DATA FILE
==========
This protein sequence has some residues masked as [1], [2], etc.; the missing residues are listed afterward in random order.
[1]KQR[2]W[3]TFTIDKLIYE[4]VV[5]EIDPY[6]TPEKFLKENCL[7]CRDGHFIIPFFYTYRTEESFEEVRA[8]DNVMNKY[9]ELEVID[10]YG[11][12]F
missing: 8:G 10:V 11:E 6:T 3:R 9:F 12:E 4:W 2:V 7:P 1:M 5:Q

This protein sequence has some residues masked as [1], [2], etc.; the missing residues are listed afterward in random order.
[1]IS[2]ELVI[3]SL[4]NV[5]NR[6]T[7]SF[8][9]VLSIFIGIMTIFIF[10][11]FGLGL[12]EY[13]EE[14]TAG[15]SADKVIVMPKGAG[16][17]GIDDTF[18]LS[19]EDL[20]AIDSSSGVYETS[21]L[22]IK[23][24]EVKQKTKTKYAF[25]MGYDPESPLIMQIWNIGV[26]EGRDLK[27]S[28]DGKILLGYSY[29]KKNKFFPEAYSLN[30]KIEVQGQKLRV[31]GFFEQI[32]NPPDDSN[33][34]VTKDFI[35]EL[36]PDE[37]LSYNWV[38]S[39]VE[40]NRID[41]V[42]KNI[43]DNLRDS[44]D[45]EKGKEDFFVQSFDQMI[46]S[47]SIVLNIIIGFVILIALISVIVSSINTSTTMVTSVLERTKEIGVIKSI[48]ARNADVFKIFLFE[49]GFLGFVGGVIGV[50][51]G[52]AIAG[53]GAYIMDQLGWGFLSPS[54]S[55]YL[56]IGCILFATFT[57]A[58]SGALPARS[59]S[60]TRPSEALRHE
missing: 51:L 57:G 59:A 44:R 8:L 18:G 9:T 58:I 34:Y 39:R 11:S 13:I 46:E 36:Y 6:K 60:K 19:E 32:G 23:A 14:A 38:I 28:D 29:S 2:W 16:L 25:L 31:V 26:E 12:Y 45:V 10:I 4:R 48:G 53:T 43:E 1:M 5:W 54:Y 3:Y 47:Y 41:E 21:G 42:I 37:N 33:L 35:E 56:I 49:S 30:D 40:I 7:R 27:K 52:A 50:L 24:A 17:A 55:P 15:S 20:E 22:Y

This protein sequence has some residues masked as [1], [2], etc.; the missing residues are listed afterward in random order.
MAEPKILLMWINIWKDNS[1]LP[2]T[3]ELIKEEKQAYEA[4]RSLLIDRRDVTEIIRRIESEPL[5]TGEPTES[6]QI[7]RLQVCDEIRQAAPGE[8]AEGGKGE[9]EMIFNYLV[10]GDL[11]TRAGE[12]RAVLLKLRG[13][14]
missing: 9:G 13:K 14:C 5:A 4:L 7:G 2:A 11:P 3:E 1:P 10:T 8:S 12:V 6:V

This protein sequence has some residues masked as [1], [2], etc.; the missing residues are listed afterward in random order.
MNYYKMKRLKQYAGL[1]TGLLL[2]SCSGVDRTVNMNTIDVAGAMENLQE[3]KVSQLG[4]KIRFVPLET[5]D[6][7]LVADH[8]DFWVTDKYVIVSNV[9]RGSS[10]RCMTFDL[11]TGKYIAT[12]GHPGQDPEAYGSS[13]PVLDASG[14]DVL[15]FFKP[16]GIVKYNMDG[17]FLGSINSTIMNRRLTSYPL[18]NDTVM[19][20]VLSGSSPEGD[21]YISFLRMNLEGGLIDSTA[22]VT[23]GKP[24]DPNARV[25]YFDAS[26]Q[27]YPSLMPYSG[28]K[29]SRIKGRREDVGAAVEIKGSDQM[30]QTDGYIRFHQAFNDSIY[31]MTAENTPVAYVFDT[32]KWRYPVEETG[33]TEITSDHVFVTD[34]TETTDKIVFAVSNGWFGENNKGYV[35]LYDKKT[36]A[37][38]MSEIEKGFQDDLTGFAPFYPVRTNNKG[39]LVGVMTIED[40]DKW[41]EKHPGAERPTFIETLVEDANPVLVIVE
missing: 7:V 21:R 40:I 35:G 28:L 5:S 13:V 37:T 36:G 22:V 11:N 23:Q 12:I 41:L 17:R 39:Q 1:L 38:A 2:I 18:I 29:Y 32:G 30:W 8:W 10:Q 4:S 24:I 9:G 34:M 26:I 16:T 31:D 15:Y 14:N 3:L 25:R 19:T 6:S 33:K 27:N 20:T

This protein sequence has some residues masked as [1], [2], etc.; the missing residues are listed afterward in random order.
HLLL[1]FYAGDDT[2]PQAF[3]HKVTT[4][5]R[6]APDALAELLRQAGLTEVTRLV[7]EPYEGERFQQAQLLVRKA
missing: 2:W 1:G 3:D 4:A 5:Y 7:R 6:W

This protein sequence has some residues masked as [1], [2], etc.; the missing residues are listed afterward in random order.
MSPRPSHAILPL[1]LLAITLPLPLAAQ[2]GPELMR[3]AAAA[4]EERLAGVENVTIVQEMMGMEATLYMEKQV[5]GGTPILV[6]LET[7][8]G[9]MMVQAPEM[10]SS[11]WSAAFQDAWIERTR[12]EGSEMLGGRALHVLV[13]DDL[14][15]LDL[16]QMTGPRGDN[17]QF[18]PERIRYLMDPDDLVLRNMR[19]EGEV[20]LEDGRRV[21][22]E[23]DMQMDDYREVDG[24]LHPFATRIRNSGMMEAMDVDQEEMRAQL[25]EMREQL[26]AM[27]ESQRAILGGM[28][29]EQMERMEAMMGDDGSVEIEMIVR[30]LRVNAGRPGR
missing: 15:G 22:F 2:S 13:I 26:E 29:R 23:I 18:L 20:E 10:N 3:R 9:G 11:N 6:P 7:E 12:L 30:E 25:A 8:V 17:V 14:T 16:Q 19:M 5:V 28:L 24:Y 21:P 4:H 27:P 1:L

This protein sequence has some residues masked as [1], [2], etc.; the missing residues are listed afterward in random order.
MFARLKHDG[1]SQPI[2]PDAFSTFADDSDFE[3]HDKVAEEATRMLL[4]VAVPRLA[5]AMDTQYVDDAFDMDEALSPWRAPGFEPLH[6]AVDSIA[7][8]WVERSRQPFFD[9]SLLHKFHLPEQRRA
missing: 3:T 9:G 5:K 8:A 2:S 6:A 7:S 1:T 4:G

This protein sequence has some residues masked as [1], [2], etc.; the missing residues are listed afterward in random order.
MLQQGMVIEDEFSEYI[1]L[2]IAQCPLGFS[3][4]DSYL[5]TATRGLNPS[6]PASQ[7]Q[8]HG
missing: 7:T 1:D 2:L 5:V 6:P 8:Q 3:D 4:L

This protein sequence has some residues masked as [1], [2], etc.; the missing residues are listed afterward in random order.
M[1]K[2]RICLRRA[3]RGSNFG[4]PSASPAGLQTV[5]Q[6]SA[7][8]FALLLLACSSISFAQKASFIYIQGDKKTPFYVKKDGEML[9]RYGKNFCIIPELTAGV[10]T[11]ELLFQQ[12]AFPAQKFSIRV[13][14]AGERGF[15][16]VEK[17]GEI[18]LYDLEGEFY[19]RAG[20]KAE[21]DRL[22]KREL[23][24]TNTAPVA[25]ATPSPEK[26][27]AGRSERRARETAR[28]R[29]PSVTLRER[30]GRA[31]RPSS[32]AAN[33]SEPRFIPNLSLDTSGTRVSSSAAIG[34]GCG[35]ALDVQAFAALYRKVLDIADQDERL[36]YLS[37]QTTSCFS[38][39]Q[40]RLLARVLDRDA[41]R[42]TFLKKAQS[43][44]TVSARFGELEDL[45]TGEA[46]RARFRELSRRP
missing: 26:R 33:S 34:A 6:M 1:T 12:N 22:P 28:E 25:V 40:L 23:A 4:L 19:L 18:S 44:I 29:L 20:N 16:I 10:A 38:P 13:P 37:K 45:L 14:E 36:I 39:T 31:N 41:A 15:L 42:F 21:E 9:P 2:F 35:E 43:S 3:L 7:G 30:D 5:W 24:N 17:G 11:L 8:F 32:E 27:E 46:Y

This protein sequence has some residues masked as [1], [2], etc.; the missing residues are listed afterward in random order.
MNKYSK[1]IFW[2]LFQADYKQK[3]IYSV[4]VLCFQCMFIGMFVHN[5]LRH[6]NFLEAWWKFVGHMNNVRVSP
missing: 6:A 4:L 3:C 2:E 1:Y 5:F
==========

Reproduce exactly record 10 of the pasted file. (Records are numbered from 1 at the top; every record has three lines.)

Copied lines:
This protein sequence has some residues masked as [1], [2], etc.; the missing residues are listed afterward in random order.
MNKYSK[1]IFW[2]LFQADYKQK[3]IYSV[4]VLCFQCMFIGMFVHN[5]LRH[6]NFLEAWWKFVGHMNNVRVSP
missing: 6:A 4:L 3:C 2:E 1:Y 5:F